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UGANDA: 2018 to unlock oil billions

Business at the Kingfisher oil field appears slow at the moment but is expected to pickup soon. INDEPENDENT/RONALD MUSOKE

UGANDA: $20 billion up for grabs

Kampala, Uganda | HAGGAI MATSIKO | Ernest Rubondo, the Executive Director, Petroleum Authority of Uganda (PAU), is optimistic 2018 will be big for Uganda’s oil industry.

“The sector will be felt in 2018,” he told The Independent in an interview at his offices at Amber House December last year. Rubondo has been at the helm of all the major developments in the sector since the 1990s.

He previously headed the Petroleum Exploration and Production Department (PEPD) credited for most of the milestones the country’s oil industry has seen. The department was later restructured into three entities—a directorate in charge of policy, a national oil company that deals with the business and PAU, which regulates the sector and which Rubondo has headed since 2016.

Coupled with his decades of experience, his current role gives him a vantage point on the direction of the industry. Indeed, days before the interview, Rubondo had just received the last of the eight delegations of investors from several countries—France, Egypt, Russia, UK, Norway and Belgium—that visited Uganda in December alone, which he said was one of the indicators of things to come.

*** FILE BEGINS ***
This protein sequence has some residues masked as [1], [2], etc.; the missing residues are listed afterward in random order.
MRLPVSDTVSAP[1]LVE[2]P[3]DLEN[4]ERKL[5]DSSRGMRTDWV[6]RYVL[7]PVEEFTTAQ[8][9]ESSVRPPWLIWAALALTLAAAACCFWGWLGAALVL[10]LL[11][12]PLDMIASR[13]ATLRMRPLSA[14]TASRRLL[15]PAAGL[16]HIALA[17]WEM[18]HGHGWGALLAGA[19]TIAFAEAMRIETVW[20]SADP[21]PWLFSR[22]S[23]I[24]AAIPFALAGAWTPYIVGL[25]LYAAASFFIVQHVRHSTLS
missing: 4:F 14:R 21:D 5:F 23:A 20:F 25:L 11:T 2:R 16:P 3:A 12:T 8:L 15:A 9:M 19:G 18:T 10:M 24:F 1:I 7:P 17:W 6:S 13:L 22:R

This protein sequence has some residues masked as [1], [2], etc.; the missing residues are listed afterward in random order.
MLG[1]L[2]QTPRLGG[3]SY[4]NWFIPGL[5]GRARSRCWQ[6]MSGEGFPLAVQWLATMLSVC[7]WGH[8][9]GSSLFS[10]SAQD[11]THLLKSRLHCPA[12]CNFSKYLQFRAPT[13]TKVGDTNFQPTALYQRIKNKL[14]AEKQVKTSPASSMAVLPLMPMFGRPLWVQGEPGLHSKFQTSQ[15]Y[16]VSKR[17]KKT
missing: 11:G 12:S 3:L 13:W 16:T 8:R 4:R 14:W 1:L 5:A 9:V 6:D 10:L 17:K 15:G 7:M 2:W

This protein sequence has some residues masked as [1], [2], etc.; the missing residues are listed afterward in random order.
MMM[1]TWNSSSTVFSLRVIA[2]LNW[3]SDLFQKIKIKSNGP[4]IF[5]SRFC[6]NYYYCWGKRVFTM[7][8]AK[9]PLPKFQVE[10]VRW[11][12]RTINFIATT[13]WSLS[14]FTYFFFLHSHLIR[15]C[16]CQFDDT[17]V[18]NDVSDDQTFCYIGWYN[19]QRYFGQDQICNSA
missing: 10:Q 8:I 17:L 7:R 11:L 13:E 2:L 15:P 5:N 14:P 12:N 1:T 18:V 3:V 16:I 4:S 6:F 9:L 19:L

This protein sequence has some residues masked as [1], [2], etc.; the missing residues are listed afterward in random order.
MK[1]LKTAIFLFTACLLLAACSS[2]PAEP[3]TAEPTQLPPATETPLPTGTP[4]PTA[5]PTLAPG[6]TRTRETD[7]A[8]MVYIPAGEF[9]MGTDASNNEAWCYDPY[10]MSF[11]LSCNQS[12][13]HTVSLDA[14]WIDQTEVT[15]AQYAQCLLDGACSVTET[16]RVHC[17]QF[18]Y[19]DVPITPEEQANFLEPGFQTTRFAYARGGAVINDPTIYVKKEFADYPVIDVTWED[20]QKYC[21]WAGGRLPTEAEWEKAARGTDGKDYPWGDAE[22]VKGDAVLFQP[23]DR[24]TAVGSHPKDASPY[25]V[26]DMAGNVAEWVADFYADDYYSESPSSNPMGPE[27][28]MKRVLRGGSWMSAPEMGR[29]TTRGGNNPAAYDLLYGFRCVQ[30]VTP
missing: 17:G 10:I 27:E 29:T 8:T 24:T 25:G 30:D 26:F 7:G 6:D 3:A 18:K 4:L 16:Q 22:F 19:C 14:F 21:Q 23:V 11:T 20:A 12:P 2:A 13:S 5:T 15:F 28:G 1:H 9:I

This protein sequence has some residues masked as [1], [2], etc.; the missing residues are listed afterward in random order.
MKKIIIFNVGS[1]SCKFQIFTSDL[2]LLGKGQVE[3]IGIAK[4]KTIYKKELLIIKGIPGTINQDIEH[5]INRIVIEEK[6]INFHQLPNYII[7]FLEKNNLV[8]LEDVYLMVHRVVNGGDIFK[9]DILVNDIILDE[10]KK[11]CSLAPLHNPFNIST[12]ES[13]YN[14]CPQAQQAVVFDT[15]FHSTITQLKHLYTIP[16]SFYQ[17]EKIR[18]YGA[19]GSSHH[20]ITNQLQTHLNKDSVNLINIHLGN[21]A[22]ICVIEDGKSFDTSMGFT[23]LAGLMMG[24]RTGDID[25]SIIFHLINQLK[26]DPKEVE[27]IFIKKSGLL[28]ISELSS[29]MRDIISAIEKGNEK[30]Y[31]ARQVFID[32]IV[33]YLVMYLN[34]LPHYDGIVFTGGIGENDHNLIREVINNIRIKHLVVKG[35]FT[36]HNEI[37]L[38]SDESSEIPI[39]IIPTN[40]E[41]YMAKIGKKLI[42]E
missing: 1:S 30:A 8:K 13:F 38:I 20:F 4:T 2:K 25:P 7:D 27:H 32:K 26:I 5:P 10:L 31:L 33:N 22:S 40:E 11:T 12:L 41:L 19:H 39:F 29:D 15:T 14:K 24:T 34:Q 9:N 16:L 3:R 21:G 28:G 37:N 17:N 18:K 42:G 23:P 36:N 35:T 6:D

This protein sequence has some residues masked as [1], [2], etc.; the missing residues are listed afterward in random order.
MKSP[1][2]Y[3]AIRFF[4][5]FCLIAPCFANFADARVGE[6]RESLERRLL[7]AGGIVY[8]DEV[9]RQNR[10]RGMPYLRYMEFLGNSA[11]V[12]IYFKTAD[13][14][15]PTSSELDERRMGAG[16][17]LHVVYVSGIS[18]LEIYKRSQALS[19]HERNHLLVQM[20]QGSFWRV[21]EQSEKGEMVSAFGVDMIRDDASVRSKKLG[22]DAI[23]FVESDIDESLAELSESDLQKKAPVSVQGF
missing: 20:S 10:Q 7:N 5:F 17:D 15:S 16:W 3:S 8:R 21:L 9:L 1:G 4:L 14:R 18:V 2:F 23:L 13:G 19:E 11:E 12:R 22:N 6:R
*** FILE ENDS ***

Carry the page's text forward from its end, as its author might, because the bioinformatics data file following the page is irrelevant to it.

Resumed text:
These investors are targeting a piece of the $ 20 billion expected to be invested in the oil development phase, he said.

Other pointers, he added, include; the application for parliamentary approval of a loan to finance the construction of the airport in Hoima targeting the oil industry; the near-completion of Front End Engineering designs for the oil fields, among others.

Rubondo is also in charge of vetting companies that are positioning to supply the oil industry, which PAU qualifies and lists in its National Suppliers Database (NDS). As of 2016, the NDS included only 499 companies. By close of 2017, a total of 1,521 companies had applied to be members of PAU’s National Suppliers Database. Of these, only 927 entities made the final list, of which 561 are registered in Uganda and 366 are registered outside.

“This kind of interest,” Rubondo said, “is another indicator of how fast the industry is moving.”

While most of this interest is for the development phase of the 6.5 billion barrels of oil that has already been discovered of which some 1.2 billion is recoverable, the new round of exploration is set to be even bigger.

For the 6.5 billion to be discovered, only 121 wells were drilled.

In the new round of exploration, which begins this year, 400 wells are set to be drilled.

“People keep asking when the oil money is coming,” Rubondo said, “All this activity is oil money. All these people coming in will need food, hotels and many other services. That is money.”

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